Actor Jack Huston attends the LA Premiere of the Ben-Hur, at the TCL Chinese Theatre IMAX on August 16, 2016 in Hollywood, California.  (Photo by Frazer Harrison/Getty Images For Paramount Pictures)

Actor Jack Huston attends the LA Premiere of the Ben-Hur, at the TCL Chinese Theatre IMAX on August 16, 2016 in Hollywood, California. (Photo by Frazer Harrison/Getty Images For Paramount Pictures)

Director Timur Bekmambetov has reinvented the biblical classic Ben-Hur for a new generation. Jack Huston stars as Judah Ben-Hur, a Jewish prince who is betrayed and enslaved by his brotherly friend Messala Severus (Toby Kebbell). Judah escapes a slave ship and learns to race chariots, for a final race against Messala for his freedom.

We joined a roundtable interview with Huston to discuss his role in Ben-Hur and the film’s signature sequences. It turns out Huston was a big fan of both the novel and the 1959 epic film starring Charlton Heston. Ben-Hur opens Friday, August 19 in theaters.

The slave ship sequence is such a standout in the movie. Can you take us through shooting that scene?

Yeah, that was a lot of training. I dropped 30 pounds to do the slave ship part. It was brutal. It was crazy. Timur’s such a great director because he was always trying to make it relatable in a sense. What he took from the book, in the book which Lew Wallace wrote, the slave ship is all told from Judah’s point of view which we sort of looked at as a horror movie, because there’s nothing more horrific than all of this stuff happening around you and not being able to see anything. So you’re in this box, basically. We’re hearing sounds and things but you never know what’s going to happen. What we took very quickly was also there was about a three to six month life expectancy for a slave in the galley of a slave ship. It was pretty much just death. You basically just rowed until you died. Judah’s lasted five years so we wanted it to be a massive shock where you see that moment where Judah first goes on the slave ship and that transition where suddenly you’re five years later. We were very conscious of that and it was one of the reasons why I loved the character so much in this. I found that there were these absolute moments where I could really change myself and do character-y things which I quite enjoyed. I found this such a character pieces because when you find Judah and where he ends, the journey that guy goes on is one of the great journeys and you’re always looking for great characters. I think you’d be hard pressed to find a better one than Judah when you look at the journey he goes on. It was overwhelming. That’s sort of a pivotal moment in the movie because you see Judah just change in front of your eyes. The rather sweet, naive lover that Judah was, the prince who’s trying to keep the peace suddenly turns into a hardened slave who’s I guess driven by hatred. I think that’s always fun as an actor when you get to do that within a movie. That was very cool.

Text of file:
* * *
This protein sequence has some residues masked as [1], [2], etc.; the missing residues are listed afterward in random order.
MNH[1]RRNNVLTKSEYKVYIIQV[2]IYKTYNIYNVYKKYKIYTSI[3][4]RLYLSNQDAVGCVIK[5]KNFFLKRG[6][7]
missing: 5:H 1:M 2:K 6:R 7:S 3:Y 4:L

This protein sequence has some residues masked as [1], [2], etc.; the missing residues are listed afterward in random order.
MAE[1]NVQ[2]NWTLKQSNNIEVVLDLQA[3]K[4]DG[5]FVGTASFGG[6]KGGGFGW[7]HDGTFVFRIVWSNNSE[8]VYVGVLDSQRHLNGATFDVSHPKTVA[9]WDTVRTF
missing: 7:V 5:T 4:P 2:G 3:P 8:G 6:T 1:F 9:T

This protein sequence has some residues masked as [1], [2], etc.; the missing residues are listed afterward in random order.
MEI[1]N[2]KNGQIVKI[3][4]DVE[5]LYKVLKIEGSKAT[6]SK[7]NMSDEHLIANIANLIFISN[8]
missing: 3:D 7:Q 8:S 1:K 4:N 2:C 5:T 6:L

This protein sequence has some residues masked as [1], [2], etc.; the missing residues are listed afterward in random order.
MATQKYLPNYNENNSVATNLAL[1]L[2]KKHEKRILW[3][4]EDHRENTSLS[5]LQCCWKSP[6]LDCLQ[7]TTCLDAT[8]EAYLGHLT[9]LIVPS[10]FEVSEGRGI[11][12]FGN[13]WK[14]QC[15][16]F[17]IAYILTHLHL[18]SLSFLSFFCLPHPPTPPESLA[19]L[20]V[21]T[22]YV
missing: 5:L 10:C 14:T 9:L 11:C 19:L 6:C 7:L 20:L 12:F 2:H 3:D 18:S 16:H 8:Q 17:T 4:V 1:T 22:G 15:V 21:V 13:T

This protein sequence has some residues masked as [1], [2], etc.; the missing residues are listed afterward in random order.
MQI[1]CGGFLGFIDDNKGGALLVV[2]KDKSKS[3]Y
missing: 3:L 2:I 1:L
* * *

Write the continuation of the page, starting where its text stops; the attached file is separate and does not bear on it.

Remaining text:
Actor Jack Huston poses for a selfie with fans during the LA Premiere of Ben-Hur, at the TCL Chinese Theatre IMAX on August 16, 2016 in Hollywood, California.  (Photo by Frazer Harrison/Getty Images For Paramount Pictures)

Actor Jack Huston poses for a selfie with fans during the LA Premiere of Ben-Hur, at the TCL Chinese Theatre IMAX on August 16, 2016 in Hollywood, California. (Photo by Frazer Harrison/Getty Images For Paramount Pictures)

Did Timur actually crash any boats together?

The whole thing, it was amazing. That was on hydraulics and water. It was close to four hours of makeup every day. It was a lot of guys in loincloths in a very hot, stuffy, crazy place, water being whacked on you, grime being put on you. Everything was done for reals, like the oars. You actually had the weighted oars and everything. Everything we did outside of it, when I went out into sea, that was us out to sea. When I was dragged under the water, that was me saying, “Grab my leg, pull me down, take me as deep as you can do until I give you the thumbs up, and keep me there until I have to go up, until I kick you off.” That was us going through everything. We were out to see in Winter where i was just freezing. Every single stunt, we had a rigged ship that fully spun and went upside down while filling up completely with water, so when I dropped into the water and got dragged up, everything was done for real. It was unbelievable what we did. It’s great because as an actor you don’t really have to do much. You’re completely put there in your head in that wonderfully immersive experience where you can’t help but feel everything. It was shocking. It was amazing getting into that. It was what we do this for.

How long were you shooting the slave ship sequence?

God, I can’t even remember. Like a month, three and a half weeks. A long time because we had first and second unit. So whenever you thought you were done with something, you would always be coming back for more.